Military chiefs sign letter calling for rethink on defence

Dozens of leading officers and experts say strategic defence review was profoundly flawed
Click to follow
Indy Politics

David Cameron is under mounting pressure to perform a U-turn amid claims his military blueprint for the future defence of Britain is flawed and costing lives on the frontline.

Dozens of Britain's most respected military leaders, politicians, academic experts and forces families groups have signed a letter in The Independent on Sunday, calling on the Prime Minister to reopen the Strategic Defence and Security Review (SDSR), barely five months after it was completed.

The move has been prompted after the wave of popular uprisings in North Africa exposed serious concerns over Britain's long-term military planning – not least the controversial decision to axe the Harrier jump jet fleet and HMS Ark Royal.

One of Britain's most respected military figures, Admiral Sir John "Sandy" Woodward, commander of Britain's taskforce during the Falklands War, condemned the disposal of Britain's Harrier jump jets. "Lives are being lost in the front line where the Harriers were maintained at 20 minutes' notice for sortie. The Tornadoes, because they are so old and decrepit, have to be given 24 hours' notice," he said.

The admiral is one of 50 people to have signed a letter in the IoS, warning how the "security landscape has radically changed" as a result of events in Egypt, Tunisia and Libya.

Other signatories include Admiral Lord West, former First Sea Lord, Major General Julian Thompson, former commander of the Royal Marines, Julie McCarthy, chief executive of the Army Families Federation and Baroness Brenda Dean, chairman of the House of Lords Defence Group.

The SDSR, published in October, failed to mention North Africa. The Government has been criticised for its slowness in evacuating Britons from Libya in particular. The main frigate eventually used to get hundreds to safety, HMS Cumberland, is one of more than 260 ships and planes to be axed under plans to downsize Britain's armed forces.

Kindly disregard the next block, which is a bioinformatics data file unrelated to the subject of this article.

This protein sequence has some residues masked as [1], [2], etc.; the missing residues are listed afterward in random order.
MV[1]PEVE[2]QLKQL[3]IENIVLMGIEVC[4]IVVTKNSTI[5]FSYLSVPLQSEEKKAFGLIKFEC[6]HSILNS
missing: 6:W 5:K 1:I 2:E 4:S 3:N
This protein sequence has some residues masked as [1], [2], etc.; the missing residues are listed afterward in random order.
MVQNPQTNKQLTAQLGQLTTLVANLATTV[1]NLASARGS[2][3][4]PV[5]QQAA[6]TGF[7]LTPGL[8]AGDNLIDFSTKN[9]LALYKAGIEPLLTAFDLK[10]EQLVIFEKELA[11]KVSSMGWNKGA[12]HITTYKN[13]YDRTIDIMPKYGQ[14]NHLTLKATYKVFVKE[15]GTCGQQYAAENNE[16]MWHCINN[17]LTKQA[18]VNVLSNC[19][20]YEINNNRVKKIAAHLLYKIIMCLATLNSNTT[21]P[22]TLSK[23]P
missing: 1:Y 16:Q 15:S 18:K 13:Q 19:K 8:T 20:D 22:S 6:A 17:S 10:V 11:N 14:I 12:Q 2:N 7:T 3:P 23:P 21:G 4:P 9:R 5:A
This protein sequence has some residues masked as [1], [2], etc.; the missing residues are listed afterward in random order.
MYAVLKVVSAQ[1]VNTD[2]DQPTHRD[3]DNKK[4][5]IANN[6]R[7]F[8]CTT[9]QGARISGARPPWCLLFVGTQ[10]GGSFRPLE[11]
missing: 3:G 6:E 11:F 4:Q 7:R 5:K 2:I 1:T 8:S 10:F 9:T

Mr Cameron, who will condemn Labour's economic legacy in a speech to his party today, has described the review as "a clear vision for the future structure of our armed forces".

The Defence Secretary, Liam Fox, said last night that the coalition's scope for action had been limited by the policies of the previous government. He added: "The SDSR has allowed us to re-shape the armed forces to face future threats, making our military more adaptable and flexible."

But critics claim the review was the product of bad advice, short-term thinking and a need to meet large cuts demanded by the Treasury.

General Sir Michael Rose, former adjutant general of the army, said: "The abandonment of the Sea Harriers and the reduction of aircraft carriers from two to one are probably the two most damaging elements of the defence cuts in relation to the projection of military power in the sort of situation that confronts us in Libya."

Commander Nigel Ward, a decorated veteran of the Falklands War, warned Britain's military capability was "sinking into oblivion".

Several Conservatives, while declining to sign the letter, backed the call for a rethink. A former chief of the general staff, Gen Sir Richard Dannatt, said: "There are moments in history when any government might wish to re-evaluate its security and defence policies and priorities. Events in North Africa and the Middle East constitute one such moment."

Mr Fox and the Foreign Secretary, William Hague, will next week face MPs on the defence select committee over the review and failures exposed by events in the Arab world.

Later this week, Mr Cameron will meet other EU leaders to plot the response to events in Libya, hoping to regain the initiative after a series of gaffes, including talking up a possible military no-fly zone, which Britain would struggle to enforce.

Senior military figures have produced a briefing, now being circulated within the Cabinet, which contradicts Mr Cameron's optimism that Britain could play a meaningful role if a no-fly zone was needed over Libya. It warns: "The resources required in terms of land-based fighter aircraft and supporting units for the enforcement of such a zone are significantly greater than those available within the British military inventory."

Mr Cameron will today give further clues to the content of the Budget, when he praises the importance of enterprise to Britain's economic revival. He will also pledge to back business against the "enemies of enterprise", identified as government bureaucrats and local officials.

Comments